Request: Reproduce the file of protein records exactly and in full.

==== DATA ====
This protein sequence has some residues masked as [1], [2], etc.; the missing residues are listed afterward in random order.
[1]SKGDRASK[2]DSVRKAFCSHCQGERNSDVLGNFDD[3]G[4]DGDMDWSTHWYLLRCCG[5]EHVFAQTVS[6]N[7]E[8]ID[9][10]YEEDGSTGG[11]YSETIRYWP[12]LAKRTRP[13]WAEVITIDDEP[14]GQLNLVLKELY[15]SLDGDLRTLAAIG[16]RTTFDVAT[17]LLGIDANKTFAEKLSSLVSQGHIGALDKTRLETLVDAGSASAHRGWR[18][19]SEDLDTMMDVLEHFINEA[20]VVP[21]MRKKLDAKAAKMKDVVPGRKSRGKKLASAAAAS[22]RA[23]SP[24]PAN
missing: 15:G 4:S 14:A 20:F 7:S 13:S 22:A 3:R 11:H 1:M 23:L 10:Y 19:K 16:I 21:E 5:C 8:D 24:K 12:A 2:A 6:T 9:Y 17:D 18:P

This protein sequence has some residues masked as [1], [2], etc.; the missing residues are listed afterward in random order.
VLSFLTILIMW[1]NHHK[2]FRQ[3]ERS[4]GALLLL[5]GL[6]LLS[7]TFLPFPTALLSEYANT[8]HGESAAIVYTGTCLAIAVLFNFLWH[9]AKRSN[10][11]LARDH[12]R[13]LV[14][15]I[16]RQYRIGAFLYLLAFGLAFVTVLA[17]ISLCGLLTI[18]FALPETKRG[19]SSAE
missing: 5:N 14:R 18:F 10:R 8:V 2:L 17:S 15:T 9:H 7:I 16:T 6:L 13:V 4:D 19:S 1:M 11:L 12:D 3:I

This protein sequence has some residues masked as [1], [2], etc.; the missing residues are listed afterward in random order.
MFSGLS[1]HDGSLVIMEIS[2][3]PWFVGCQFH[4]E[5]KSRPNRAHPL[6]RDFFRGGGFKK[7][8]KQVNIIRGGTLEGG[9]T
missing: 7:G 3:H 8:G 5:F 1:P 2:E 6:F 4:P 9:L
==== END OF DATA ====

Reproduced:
This protein sequence has some residues masked as [1], [2], etc.; the missing residues are listed afterward in random order.
[1]SKGDRASK[2]DSVRKAFCSHCQGERNSDVLGNFDD[3]G[4]DGDMDWSTHWYLLRCCG[5]EHVFAQTVS[6]N[7]E[8]ID[9][10]YEEDGSTGG[11]YSETIRYWP[12]LAKRTRP[13]WAEVITIDDEP[14]GQLNLVLKELY[15]SLDGDLRTLAAIG[16]RTTFDVAT[17]LLGIDANKTFAEKLSSLVSQGHIGALDKTRLETLVDAGSASAHRGWR[18][19]SEDLDTMMDVLEHFINEA[20]VVP[21]MRKKLDAKAAKMKDVVPGRKSRGKKLASAAAAS[22]RA[23]SP[24]PAN
missing: 15:G 4:S 14:A 20:F 7:S 13:S 22:A 3:R 11:H 1:M 23:L 10:Y 19:K 16:I 21:E 5:C 8:D 24:K 12:A 2:A 6:T 9:Y 17:D 18:P

This protein sequence has some residues masked as [1], [2], etc.; the missing residues are listed afterward in random order.
VLSFLTILIMW[1]NHHK[2]FRQ[3]ERS[4]GALLLL[5]GL[6]LLS[7]TFLPFPTALLSEYANT[8]HGESAAIVYTGTCLAIAVLFNFLWH[9]AKRSN[10][11]LARDH[12]R[13]LV[14][15]I[16]RQYRIGAFLYLLAFGLAFVTVLA[17]ISLCGLLTI[18]FALPETKRG[19]SSAE
missing: 5:N 14:R 18:F 10:R 8:V 2:L 17:S 15:T 9:H 7:I 16:T 6:L 13:V 4:D 19:S 1:M 11:L 12:D 3:I

This protein sequence has some residues masked as [1], [2], etc.; the missing residues are listed afterward in random order.
MFSGLS[1]HDGSLVIMEIS[2][3]PWFVGCQFH[4]E[5]KSRPNRAHPL[6]RDFFRGGGFKK[7][8]KQVNIIRGGTLEGG[9]T
missing: 7:G 3:H 8:G 5:F 1:P 2:E 6:F 4:P 9:L